Gavrilets, S. 2004. ``Speciation in metapopulations''
In Hanski, I. and O. Gaggiotti (eds.)  Ecology, Genetics and Evolution of Metapopulations. Elsevier, Amsterdam. pp.275-303

Abstract (not included in the published version)

I consider a series of simple mathematical models describing the dynamics of
 speciation and diversification in metapopulations. The system under consideration
 is comprised  by a number of "patches" arranged on one- or two-dimensional
 lattices. Populations are sexual, generations are discrete and
 non-overlapping, the number of loci is large, each locus is diallelic. Each
 population is described by a sequence of genes in its most common genotype.
 Each population is subject to mutation,  extinction, and recolonization.
 Populations accumulate genetic changes which, as a by-product, lead to
 reproductive isolation. Reproductive isolation is described in terms of the
 Bateson-Dobzhansky-Muller model and its multi-dimensional generalization
 - holey adaptive landscapes. Populations are assigned to different genetic clusters
 (e.g., subspecies, species, genera, etc.) using the single-linkage clustering technique.
 At time zero all populations in the clade are identical genetically.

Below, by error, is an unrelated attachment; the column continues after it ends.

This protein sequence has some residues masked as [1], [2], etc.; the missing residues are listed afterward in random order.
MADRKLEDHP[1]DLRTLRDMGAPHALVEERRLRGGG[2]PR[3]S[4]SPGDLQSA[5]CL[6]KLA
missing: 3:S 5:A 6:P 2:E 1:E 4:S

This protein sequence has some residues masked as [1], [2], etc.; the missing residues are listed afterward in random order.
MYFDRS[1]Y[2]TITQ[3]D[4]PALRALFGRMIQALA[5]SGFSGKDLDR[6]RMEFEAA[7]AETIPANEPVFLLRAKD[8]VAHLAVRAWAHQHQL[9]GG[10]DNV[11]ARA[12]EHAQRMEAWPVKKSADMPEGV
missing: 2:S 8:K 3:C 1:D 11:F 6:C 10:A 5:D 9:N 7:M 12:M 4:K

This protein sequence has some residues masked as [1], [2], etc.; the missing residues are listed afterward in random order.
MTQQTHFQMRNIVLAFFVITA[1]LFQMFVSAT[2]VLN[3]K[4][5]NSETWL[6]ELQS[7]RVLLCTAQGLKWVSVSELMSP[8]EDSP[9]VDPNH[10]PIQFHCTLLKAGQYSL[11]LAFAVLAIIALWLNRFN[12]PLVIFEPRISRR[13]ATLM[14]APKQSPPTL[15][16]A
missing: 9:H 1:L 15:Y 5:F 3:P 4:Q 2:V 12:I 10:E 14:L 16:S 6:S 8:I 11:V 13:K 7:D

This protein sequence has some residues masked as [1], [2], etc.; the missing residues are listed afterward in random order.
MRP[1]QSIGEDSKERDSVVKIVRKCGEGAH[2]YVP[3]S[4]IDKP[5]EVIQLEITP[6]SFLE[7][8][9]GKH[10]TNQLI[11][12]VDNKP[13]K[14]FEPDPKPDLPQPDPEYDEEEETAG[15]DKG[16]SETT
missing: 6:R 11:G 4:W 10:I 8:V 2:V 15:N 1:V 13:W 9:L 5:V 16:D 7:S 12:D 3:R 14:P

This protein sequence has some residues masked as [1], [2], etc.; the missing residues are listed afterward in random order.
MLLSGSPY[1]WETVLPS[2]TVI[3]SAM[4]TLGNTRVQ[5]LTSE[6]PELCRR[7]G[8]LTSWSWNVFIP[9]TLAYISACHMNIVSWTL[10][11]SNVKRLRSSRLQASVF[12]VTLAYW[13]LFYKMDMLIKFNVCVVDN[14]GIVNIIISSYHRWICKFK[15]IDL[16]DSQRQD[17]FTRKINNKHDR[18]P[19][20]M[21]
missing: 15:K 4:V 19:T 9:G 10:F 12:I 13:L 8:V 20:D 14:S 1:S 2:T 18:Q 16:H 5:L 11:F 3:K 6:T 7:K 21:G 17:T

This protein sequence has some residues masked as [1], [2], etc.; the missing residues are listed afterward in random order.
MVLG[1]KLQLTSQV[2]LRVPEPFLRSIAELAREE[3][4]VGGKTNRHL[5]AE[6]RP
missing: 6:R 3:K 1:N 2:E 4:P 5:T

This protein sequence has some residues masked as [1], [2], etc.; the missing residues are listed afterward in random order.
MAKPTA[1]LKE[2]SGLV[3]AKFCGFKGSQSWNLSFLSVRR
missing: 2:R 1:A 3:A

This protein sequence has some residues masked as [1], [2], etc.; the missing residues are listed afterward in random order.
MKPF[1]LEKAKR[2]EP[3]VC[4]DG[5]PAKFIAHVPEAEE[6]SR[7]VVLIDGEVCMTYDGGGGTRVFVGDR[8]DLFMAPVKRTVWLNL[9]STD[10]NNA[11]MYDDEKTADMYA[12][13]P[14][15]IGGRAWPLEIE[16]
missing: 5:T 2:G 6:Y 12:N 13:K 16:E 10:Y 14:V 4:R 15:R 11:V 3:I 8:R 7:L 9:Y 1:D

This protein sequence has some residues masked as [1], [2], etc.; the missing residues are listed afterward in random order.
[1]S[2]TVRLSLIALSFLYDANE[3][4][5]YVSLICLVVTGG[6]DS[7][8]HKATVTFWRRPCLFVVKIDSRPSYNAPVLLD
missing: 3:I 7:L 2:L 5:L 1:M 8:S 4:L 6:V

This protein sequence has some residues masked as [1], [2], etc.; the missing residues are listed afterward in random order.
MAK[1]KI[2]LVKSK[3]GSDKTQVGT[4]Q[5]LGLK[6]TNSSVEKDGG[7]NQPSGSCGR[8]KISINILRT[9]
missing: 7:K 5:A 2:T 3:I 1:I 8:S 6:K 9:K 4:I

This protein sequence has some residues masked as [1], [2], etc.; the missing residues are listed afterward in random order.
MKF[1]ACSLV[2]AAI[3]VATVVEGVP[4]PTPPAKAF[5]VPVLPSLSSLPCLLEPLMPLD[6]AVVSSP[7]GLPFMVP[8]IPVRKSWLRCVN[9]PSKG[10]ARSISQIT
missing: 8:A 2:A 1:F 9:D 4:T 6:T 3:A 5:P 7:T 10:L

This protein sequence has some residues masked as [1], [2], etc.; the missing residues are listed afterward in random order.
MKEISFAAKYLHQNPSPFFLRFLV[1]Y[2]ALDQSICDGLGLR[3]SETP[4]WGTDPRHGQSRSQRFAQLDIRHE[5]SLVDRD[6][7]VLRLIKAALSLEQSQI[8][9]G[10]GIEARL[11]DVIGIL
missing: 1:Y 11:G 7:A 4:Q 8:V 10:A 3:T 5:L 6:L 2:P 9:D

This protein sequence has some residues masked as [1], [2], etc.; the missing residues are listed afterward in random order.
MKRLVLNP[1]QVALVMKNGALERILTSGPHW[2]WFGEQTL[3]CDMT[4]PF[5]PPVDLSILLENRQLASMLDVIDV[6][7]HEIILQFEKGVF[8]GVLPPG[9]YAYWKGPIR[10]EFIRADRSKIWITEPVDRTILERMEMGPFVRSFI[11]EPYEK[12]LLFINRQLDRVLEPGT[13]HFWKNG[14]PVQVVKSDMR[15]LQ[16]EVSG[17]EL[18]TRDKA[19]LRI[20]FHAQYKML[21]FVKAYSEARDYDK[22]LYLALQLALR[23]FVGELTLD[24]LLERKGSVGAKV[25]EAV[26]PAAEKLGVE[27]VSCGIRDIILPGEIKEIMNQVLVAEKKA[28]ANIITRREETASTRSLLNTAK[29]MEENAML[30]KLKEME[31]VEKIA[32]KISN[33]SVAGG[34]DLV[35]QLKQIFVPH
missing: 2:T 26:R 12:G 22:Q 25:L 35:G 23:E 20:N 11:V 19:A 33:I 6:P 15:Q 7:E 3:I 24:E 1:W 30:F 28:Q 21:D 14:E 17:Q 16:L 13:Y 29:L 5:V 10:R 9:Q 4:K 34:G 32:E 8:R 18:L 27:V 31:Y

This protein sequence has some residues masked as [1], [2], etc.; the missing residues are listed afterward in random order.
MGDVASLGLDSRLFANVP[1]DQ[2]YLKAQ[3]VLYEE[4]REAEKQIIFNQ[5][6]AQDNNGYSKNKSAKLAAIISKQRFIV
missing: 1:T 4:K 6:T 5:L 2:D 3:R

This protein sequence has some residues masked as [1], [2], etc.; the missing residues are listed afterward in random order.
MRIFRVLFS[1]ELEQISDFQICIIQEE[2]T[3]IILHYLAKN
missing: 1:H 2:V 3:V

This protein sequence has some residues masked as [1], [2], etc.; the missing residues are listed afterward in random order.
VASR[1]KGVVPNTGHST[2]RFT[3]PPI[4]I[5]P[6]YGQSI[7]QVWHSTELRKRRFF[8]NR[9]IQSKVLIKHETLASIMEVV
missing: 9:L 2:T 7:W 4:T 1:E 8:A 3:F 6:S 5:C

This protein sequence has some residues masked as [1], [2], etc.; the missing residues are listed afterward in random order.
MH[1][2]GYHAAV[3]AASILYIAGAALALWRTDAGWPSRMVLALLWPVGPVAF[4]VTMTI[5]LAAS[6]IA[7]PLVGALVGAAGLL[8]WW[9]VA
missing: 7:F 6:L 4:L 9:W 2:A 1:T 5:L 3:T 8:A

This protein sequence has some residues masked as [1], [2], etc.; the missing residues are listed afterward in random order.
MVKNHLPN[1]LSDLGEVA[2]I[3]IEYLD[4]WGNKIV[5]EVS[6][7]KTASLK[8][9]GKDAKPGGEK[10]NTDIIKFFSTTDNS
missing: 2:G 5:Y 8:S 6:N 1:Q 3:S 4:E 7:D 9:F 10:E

I am interested in the following characteristics: the waiting time to the beginning
 of radiation, the duration of radiation, the number of clusters (that is, the overall
 and their spatial ranges at a stochastic equilibrium, the degree of genetic variation
 within clusters, the clade's overall disparity and turnover rate, the average genetic
 distance to the species-founder. The important
 parameters of the models are the dimensionality of the system, the overall number
 of patches $n$, the rates of mutation $\nu$ and extinction-recolonization $\gd$, and
 the number
 of genetic changes $K$ required for reproductive isolation (or for the population to
 be assigned to a different cluster). The following results are based on both analytical
 approximations and numerical simulations.
 The waiting time to the beginning of radiation is on the order of $K/\nu$
 generations. The duration of radiation depends mostly on the fixation rate.
 The transient dynamics of the diversity  and the disparity 
 are decoupled to a certain degree. At low taxonomic levels, the
 diversity increases faster than the disparity, whereas at high taxonomic
 levels the diversity increases slower than the disparity.
 The clade as a whole keeps changing genetically even after its diversity has
 approached an equilibrium level.
 The turnover rates do not depend (or weakly depend) on extinction rate $\gd$
 and are mostly controlled by parameters $\nu$ and $K$.
 Diversification requires that the overall number of patches in (or spatial
 area of) the system exceeds a certain minimum value.
 In general, the characteristics of two-dimensional systems
 (such as describing oceans, continental areas, etc.)
 are (much) more sensitive to parameter values than those of one-dimensional
 systems (such as describing rivers, shores of lakes and oceans, areas at a
 constant elevation in a mountain range, etc.).
 The diversity in one-dimensional system is (much) higher than
 that in two-dimensional systems.